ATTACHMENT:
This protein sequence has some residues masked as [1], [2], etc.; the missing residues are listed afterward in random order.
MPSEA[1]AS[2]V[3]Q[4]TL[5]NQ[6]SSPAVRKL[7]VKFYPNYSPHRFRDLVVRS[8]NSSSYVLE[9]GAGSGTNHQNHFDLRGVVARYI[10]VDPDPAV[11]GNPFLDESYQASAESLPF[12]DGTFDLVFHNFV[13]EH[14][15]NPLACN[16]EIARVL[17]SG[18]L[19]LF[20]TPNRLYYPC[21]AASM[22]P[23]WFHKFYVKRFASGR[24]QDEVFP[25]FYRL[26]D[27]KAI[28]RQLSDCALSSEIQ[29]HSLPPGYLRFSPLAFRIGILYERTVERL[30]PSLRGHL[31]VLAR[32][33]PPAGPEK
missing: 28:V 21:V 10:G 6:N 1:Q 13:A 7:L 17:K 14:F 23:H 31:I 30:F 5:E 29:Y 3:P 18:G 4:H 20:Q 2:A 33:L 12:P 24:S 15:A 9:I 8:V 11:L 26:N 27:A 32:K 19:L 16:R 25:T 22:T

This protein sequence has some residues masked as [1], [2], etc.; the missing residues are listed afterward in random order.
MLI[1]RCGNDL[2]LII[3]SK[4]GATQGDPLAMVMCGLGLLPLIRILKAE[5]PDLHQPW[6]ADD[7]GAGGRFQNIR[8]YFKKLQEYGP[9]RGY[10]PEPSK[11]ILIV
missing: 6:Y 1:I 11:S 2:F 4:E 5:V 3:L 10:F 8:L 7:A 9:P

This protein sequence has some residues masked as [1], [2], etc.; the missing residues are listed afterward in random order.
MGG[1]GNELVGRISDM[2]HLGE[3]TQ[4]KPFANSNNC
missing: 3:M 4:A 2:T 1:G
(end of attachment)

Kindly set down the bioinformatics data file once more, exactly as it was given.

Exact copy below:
This protein sequence has some residues masked as [1], [2], etc.; the missing residues are listed afterward in random order.
MPSEA[1]AS[2]V[3]Q[4]TL[5]NQ[6]SSPAVRKL[7]VKFYPNYSPHRFRDLVVRS[8]NSSSYVLE[9]GAGSGTNHQNHFDLRGVVARYI[10]VDPDPAV[11]GNPFLDESYQASAESLPF[12]DGTFDLVFHNFV[13]EH[14][15]NPLACN[16]EIARVL[17]SG[18]L[19]LF[20]TPNRLYYPC[21]AASM[22]P[23]WFHKFYVKRFASGR[24]QDEVFP[25]FYRL[26]D[27]KAI[28]RQLSDCALSSEIQ[29]HSLPPGYLRFSPLAFRIGILYERTVERL[30]PSLRGHL[31]VLAR[32][33]PPAGPEK
missing: 28:V 21:V 10:G 6:N 1:Q 13:A 7:L 17:K 14:F 23:H 31:I 30:F 5:E 29:Y 3:P 18:G 4:H 20:Q 2:A 33:L 12:P 24:S 15:A 9:I 8:V 11:L 26:N 27:A 32:K 19:L 16:R 25:T 22:T

This protein sequence has some residues masked as [1], [2], etc.; the missing residues are listed afterward in random order.
MLI[1]RCGNDL[2]LII[3]SK[4]GATQGDPLAMVMCGLGLLPLIRILKAE[5]PDLHQPW[6]ADD[7]GAGGRFQNIR[8]YFKKLQEYGP[9]RGY[10]PEPSK[11]ILIV
missing: 6:Y 1:I 11:S 2:F 4:E 5:V 3:L 10:F 8:L 7:A 9:P

This protein sequence has some residues masked as [1], [2], etc.; the missing residues are listed afterward in random order.
MGG[1]GNELVGRISDM[2]HLGE[3]TQ[4]KPFANSNNC
missing: 3:M 4:A 2:T 1:G